Culture of Hoops

Are Derrick Rose and Jimmy Butler the NBA’s Best Backcourt?

The Chicago Bulls may have the best frontcourt in the league with Pau Gasol and Joakim Noah, but what about the backcourt? Derrick Rose and Jimmy Butler seem to be a match made in basketball heaven if all goes well in Chicago. This may be the Bulls’ comeback season, and Butler and Rose could make up the horns that lead the stampede.

Sure, there are the health issues, but as Rose is healthy right now, the Bulls have quick, strong, and rugged starting guards that will be a handful for many opposing teams. The only backcourt in true contention with Rose and Butler are Stephen Curry and Klay Thompson of the Golden State Warriors. Curry and Thompson make up probably the most offensively productive backcourt in the league; however, in terms of versatility and being efficient on both ends of the court, Rose and Butler take the cake.

There’s no denying that Butler is probably one of the best defenders in the league today, especially at the guard position. However, his offensive output was a bit lackluster last season. He only managed to shoot a dismal 39.7 percent from the floor and 28.3 percent from beyond the arc. This is due to his inability to create his own shots and his limited offensive skills last season. He definitely makes up for it with his hustle and his ability to give the league’s premiere players some offensive woes, including LeBron James.

Butler will not be playing a typical shooting guard role. Sure, he is practicing his shot so that he can bump that percentage up, but with this current Bulls squad there will be much better offensive spacing with Rose back and Gasol on the floor. He’s been looking pretty good in the preseason, including having a 29-point game, hitting 8-of-14 from the floor. Then again, there’s a difference between preseason and regular season basketball. Nonetheless, he still looks like he’s improved on the offensive end, and fans are all smiles.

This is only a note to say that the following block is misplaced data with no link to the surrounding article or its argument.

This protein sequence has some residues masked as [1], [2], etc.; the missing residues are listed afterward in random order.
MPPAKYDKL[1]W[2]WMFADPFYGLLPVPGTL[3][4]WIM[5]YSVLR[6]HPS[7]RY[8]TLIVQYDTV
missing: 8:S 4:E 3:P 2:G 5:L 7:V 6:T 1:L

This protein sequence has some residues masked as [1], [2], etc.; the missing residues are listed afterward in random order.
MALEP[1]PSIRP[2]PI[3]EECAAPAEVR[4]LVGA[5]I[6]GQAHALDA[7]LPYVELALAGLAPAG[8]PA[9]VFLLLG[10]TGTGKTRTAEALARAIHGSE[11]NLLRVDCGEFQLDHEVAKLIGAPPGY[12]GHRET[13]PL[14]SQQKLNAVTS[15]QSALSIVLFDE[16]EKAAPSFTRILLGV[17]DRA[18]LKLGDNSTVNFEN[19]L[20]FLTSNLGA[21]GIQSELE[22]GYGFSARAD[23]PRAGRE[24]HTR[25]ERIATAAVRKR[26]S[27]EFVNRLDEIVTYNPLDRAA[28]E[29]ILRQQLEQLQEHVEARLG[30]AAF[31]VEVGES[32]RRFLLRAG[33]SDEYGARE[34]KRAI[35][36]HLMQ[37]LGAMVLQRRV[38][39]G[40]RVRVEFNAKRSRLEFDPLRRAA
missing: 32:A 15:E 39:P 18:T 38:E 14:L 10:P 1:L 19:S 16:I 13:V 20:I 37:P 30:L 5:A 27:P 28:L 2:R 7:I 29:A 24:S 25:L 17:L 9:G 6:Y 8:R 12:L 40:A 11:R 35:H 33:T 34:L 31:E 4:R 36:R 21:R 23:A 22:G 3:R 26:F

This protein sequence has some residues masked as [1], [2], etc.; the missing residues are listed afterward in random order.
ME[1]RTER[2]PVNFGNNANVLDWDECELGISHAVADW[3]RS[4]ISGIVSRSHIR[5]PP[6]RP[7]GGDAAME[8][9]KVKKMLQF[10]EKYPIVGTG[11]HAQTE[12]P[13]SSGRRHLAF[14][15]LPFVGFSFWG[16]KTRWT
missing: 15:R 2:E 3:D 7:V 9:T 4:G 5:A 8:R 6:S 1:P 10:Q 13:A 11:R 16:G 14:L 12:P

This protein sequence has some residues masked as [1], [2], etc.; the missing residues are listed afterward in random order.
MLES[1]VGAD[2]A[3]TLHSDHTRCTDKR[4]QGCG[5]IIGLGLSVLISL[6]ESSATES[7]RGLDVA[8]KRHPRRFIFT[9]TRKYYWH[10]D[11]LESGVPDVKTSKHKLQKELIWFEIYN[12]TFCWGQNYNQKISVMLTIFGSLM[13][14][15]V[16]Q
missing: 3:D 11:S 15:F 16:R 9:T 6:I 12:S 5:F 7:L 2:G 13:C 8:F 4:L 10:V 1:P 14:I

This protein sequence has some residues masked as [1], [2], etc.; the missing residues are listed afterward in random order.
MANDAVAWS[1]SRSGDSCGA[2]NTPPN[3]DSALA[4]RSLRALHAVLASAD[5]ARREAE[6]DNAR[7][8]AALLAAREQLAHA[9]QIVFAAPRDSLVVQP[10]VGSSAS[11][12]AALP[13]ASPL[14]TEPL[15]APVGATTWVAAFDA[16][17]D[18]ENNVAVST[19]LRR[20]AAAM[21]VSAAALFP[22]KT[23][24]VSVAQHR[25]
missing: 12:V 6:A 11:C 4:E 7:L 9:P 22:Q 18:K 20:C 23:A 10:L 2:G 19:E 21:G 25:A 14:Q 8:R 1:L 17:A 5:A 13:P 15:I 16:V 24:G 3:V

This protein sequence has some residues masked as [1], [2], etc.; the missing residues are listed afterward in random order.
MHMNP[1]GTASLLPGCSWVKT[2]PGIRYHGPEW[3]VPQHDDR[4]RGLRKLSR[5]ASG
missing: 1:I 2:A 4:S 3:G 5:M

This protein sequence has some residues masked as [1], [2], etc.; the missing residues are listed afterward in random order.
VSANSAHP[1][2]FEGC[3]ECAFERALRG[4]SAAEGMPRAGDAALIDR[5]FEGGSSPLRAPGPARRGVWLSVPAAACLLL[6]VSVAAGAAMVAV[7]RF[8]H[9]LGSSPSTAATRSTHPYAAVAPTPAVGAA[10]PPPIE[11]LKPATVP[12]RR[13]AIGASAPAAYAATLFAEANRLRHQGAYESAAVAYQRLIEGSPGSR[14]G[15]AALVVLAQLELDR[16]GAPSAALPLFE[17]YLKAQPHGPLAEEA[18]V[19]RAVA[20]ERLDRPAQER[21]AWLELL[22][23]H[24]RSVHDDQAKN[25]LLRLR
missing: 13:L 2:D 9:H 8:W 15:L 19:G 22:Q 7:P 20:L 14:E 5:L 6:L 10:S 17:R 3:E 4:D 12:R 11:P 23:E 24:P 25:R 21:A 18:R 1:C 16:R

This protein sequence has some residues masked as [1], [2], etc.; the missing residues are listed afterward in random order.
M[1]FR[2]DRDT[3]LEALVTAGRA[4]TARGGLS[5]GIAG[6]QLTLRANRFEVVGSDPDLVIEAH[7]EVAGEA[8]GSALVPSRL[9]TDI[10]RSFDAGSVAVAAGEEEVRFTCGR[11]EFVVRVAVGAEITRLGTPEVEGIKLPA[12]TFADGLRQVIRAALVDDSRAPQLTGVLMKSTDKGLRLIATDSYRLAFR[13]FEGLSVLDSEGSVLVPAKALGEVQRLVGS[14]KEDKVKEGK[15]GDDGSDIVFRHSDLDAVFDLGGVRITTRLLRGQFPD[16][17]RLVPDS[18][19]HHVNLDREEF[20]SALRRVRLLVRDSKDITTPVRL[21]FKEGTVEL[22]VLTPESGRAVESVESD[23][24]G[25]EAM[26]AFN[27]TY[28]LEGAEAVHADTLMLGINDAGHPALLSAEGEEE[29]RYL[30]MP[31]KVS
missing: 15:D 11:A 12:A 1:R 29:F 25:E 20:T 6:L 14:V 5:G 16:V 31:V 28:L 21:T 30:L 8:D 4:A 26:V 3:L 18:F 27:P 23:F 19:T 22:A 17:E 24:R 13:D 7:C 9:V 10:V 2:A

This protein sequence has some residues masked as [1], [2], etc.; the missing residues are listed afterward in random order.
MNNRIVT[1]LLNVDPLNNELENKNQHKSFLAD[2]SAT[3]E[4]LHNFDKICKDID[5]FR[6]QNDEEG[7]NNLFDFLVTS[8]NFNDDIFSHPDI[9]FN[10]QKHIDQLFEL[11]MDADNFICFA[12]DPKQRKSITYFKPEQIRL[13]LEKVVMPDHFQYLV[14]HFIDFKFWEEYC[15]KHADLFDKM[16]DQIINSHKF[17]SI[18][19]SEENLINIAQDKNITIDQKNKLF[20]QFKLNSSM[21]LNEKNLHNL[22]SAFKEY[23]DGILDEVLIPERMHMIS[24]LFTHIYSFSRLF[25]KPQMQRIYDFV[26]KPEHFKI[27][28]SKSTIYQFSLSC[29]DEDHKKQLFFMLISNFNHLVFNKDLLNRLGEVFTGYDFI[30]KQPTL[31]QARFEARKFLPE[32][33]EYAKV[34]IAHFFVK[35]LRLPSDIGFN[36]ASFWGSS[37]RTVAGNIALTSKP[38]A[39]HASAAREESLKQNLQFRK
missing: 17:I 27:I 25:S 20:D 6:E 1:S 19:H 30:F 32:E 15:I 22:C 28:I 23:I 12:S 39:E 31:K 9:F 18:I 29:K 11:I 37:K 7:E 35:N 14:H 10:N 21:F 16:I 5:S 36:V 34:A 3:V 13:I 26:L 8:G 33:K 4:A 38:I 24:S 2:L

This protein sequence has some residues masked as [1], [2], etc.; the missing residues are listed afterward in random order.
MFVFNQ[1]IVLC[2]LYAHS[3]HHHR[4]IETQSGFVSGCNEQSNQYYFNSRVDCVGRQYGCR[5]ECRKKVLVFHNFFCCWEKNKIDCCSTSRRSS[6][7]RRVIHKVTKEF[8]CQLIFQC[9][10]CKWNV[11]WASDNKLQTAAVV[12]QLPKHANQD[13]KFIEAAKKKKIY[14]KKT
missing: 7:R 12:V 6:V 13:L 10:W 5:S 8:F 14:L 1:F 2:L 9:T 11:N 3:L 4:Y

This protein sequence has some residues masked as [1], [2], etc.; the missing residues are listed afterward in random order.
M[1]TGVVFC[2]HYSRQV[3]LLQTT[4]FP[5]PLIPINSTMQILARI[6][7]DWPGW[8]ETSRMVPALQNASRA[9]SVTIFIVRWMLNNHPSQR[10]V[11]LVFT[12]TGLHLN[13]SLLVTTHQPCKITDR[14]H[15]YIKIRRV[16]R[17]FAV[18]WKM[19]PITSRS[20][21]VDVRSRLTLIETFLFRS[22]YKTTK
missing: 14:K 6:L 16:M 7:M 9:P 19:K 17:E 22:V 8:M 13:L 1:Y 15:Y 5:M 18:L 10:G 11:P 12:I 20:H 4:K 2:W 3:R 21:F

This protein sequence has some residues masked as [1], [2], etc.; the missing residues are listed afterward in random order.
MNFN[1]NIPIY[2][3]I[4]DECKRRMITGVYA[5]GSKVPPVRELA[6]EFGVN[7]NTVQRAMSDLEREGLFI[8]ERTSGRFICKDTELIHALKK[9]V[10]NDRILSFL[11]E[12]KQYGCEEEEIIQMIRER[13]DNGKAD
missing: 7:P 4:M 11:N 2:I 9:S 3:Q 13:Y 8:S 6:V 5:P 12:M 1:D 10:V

“Jimmy has grown,” Bulls coach Tom Thibodeau told’s Steve Aschburner. “He’s more a scorer than to characterize him as a straight shooter. He’s an all-around scorer. He’ll find ways to put the ball in the basket.”

Rose is slowly, but surely, going back to slicing and dicing the NBA hardwood. Last season, the anticipated Butler and Rose one-two punch fizzled out once Rose went down; however, it’s starting to heat up again. They complement each other in that Rose is better offensively—not saying that he isn’t capable of playing defense—and Butler is more comfortable on the defensive end. Butler’s defensive capabilities are a benefit to Rose, and Rose’s vision and magnetic attraction of defenders will allow Butler to grab some space for his offense to flourish. Not to mention, Butler is athletic enough to keep up with the speed of Rose, making the game a blur for the opposing team when appropriate. Butler has the ability and athleticism to be a slasher in the game, and once he gets a feel for it, he’ll be able to catch some dimes from Rose that will lead him to explode to the basket.

Now, the other thing about this backcourt is the clutch factor that the two men possess; one proven and one potential. Butler is untested, sure, but he did hit a game-winning three-pointer in the preseason against the Atlanta Hawks and that could be a preview to what he’s capable of. Of course, we all know that Rose doesn’t shy away from the moment, and is solid in the clutch. If both your guards are solid options when the game comes down to the wire, it spreads out the floor more for better opportunities. In other words, with more guns loaded, that haymaker to win it all can come from anywhere.

They may not be the best backcourt yet in the NBA, because, well, the season hasn’t even started yet. What they do have right now is this: potential. If they happen to click, and stay healthy of course, the Bulls’ horns may be Hattori Hanzo sharp.

Featured image courtesy of Tony B/Flickr.

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